Texas school children sent home with DNA kits

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ASPartOfMe
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20 Oct 2022, 8:23 am

Texas schools send parents DNA kits to identify their kids’ bodies in emergencies

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The state of Texas is sending public school students home with DNA kits designed to help their parents identify their children "in case of an emergency."

In 2021, the Texas state legislature passed Senate Bill No. 2158, a law requiring the Texas Education Agency to "provide identification kits to school districts and open-enrollment charter schools for distribution to the parent or legal custodian of certain students."

The Texas public school system will provide ink-free fingerprint and DNA identification cards to all K-6 students who are eligible. Parents are not mandated to use the kits.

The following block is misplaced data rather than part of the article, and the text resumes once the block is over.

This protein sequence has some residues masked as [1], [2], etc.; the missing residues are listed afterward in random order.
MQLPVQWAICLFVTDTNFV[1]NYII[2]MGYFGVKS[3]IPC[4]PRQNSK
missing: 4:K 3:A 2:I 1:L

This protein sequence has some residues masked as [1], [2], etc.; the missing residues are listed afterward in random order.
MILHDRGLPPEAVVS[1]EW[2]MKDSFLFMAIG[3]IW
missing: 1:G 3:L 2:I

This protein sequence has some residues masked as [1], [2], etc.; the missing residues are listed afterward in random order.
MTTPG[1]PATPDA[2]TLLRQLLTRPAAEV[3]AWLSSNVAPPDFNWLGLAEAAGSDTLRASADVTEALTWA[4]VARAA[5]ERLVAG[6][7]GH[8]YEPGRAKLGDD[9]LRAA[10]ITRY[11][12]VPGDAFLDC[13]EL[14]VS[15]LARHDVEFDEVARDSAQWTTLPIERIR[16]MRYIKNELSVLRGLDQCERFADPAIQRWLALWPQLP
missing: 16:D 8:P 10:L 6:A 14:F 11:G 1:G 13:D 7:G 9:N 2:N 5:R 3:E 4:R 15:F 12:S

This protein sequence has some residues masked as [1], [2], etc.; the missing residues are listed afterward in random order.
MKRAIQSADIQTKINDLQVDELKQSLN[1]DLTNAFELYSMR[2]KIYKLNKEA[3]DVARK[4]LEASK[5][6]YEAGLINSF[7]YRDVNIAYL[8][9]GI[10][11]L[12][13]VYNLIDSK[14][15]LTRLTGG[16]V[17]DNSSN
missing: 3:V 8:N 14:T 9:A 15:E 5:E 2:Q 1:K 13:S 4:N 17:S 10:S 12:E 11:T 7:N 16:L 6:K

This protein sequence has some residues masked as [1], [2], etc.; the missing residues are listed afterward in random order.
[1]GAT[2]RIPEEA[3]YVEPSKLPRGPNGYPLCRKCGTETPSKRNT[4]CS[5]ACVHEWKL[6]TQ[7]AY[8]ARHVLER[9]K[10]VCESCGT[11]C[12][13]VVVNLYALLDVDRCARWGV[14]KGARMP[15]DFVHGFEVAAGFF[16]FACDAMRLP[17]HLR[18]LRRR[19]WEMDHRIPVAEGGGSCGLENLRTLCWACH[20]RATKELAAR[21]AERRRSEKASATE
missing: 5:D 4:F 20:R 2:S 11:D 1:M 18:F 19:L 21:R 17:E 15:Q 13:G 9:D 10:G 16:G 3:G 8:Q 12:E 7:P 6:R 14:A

The three-fold pamphlets allow caregivers to store their children’s DNA and fingerprints at home, which could then be turned over to law enforcement agencies in the event of an “emergency.” According to the legislation mandating the kits be provided to qualifying Texas families, the fingerprint and DNA verification kits were intended to “help locate and return a missing or trafficked child.”

In the wake of the second deadliest mass shooting in U.S. history and the botched police response that left 19 students and two teachers dead, Texas parents are apprehensive about the kits and the message some are saying it sends to Texas families.

Many of the children gunned down inside Robb Elementary were not easily identifiable as a result of their catastrophic injuries. Some close family members provided DNA swabs in order to positively identify the children's remains.